I now have a new teaching mentor in my work experience placement. And, to be honest, he has put me off teaching. It feels difficult to say these things because I am grateful to have a work experience placement and I appreciate that people have been kind-natured despite me being dropped on them. But I feel like my new mentor has opened my eyes to how teaching is very different in theory to practice (NB/ that’s a very good lesson to be taught).
I am glad I found this out now, rather than later.
I was under no assumption that teaching would, in any way, run smoothly. Nothing does. But there were things I expected as a minimum; like a briefing and to be risk assessed. I went into a room with a trigger and I went into a room where I triggered someone else. OK many triggers are unpredictable – I get that – but these could have been avoided if someone took the time to speak to me.
What I have found about teaching is that people just expect me to muck in. I am willing to do that, but I need to know that’s what’s expected of me and I need to be familiar and feel safe. I did not. However, when I spoke to people about teaching before the placement I felt that I would have more guidance. And from teacher/teaching research and training, I had been led to believe teaching had more proactive elements than I have witnessed. My latest experiences have felt nothing other than reactive.
Additionally, I had begun to find my feet with the other groups I had worked with. I was feeling confident and happy. Then I was moved to another group and I’m learning all over again. From my conversations with other members of support staff, this is the norm. I spoke to three different members of support staff who said that days vary widely. They support lessons as and when they are requested to. This method may be ideal for some folk – I hear many people say that that no two days are the same and they feel constantly stimulated by the changes. My perspective is slightly different. I feel lost. I admitted to my mentors that I am an overthinker – I want to be prepared. I felt snowflake-ish, and that I was wasting others’ time, when I mentioned wanting to have more information.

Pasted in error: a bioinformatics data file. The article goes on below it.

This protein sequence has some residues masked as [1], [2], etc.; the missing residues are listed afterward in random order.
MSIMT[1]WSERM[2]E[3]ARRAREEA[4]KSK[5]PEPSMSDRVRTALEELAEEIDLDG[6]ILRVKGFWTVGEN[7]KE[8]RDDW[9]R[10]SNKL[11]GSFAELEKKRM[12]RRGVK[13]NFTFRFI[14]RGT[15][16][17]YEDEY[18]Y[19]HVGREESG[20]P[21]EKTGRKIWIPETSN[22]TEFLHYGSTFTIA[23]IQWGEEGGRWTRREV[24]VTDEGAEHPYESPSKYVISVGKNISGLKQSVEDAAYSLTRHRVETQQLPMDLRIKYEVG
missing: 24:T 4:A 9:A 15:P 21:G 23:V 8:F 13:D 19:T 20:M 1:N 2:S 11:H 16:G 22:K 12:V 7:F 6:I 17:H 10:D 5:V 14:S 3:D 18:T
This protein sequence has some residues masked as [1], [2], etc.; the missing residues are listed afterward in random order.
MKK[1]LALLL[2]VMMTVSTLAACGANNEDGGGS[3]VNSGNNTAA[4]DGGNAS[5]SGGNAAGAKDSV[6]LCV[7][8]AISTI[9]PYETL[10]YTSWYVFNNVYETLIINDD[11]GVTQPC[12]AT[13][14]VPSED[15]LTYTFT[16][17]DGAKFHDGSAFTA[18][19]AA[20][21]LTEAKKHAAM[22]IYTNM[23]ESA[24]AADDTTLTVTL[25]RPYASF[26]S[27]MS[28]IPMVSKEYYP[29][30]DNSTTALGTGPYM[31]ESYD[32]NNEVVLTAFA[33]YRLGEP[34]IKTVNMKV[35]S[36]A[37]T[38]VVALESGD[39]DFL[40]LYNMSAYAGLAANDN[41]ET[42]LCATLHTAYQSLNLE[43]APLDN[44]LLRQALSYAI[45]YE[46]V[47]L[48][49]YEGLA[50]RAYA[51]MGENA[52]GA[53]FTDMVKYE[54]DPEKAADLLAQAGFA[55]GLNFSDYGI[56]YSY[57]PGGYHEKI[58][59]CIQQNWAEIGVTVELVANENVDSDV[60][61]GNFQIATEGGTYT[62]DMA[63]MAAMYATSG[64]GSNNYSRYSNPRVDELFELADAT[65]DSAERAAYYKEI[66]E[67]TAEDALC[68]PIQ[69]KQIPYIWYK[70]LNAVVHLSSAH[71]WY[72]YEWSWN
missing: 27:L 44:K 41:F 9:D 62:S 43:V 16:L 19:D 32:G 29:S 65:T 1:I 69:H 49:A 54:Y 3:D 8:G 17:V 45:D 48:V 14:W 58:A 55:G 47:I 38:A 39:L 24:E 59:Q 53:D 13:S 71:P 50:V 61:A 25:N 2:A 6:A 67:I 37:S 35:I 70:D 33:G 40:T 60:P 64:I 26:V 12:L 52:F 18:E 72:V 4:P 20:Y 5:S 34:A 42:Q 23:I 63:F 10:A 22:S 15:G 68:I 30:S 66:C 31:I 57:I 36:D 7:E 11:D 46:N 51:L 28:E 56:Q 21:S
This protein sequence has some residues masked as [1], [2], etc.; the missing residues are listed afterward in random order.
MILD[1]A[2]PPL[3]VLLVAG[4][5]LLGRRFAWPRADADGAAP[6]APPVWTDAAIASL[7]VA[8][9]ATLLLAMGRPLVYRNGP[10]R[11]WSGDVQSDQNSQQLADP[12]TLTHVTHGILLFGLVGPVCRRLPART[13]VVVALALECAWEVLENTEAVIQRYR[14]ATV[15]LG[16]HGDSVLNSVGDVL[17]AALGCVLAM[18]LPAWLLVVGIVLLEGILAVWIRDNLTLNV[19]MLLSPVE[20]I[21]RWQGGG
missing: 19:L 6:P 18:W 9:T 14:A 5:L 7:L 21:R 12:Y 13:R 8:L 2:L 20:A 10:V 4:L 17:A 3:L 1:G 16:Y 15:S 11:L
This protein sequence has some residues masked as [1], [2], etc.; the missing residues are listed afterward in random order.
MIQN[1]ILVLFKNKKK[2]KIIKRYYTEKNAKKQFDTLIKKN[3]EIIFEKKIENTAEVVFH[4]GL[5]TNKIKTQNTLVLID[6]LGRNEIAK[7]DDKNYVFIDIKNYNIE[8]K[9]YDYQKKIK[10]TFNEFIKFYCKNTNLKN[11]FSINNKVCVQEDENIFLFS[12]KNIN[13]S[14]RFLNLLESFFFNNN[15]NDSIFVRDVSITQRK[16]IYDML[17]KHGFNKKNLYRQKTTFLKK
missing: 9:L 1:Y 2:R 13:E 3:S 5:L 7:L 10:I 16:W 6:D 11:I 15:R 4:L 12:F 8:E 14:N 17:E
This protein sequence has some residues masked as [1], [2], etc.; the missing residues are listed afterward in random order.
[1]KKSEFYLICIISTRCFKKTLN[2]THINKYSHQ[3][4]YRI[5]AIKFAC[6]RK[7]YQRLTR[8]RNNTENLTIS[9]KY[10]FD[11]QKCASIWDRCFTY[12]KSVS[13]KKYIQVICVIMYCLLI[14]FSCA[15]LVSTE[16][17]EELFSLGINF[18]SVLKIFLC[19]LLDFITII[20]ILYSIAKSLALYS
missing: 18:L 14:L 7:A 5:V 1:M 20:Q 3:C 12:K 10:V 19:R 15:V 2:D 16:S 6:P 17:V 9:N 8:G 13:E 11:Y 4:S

I have fifteen more hours of work experience placement left. And I’m trying to encourage myself to get out of my shell – I feel vulnerable and unhappy. But overall I feel like I have learnt a lot. Also, being a bad teacher (or teaching-shadower, or classroom assistant, or sitting-in-the-corner-person) does not detract from my other skills. So I cannot let this failure colour my views of myself.
I had a great birthday. I have been writing and submitting to journals. And painting a lot. I was given tonnes of chocolate over the holidays, and visited many people I love. This month sees me return to college to do my counselling course, and as an elected officer. I hope to submit many more pieces of writing. Happy New Year folks.
I saw this post on Gala Darling‘s blog and I thought I’d like to give it a go (I used to love doing surveys like these in the early 00s).
What did you do in 2018 that you’d never done before? I got a promotion of sorts which allowed me to work part-time (but with a decent salary), I completed by PGCert in Inclusive Arts Practice, I was given an engagement ring, I submitted writing to creative writing journals, I got a classroom assistant-ish work experience placement and discovered the joys of having a humidifier.
Did you keep your new year’s resolutions, and will you make more for next year? I can’t quite remember what they were and I tend to have resolutions through the year. My constant resolution is to keep putting my writing out there into the world – without fear of rejection.
It’s hard to believe I have been in my new flat for a fortnight. I feel comfortable, relaxed and grateful. My flat is overwhelmingly pink, except for the kitchen which is lime green. I can’t remember if I blogged about the décor before… my move date was delayed so many times and I had originally viewed the flat in the summer (I think). I lose track because everywhere has felt like it’s full of change.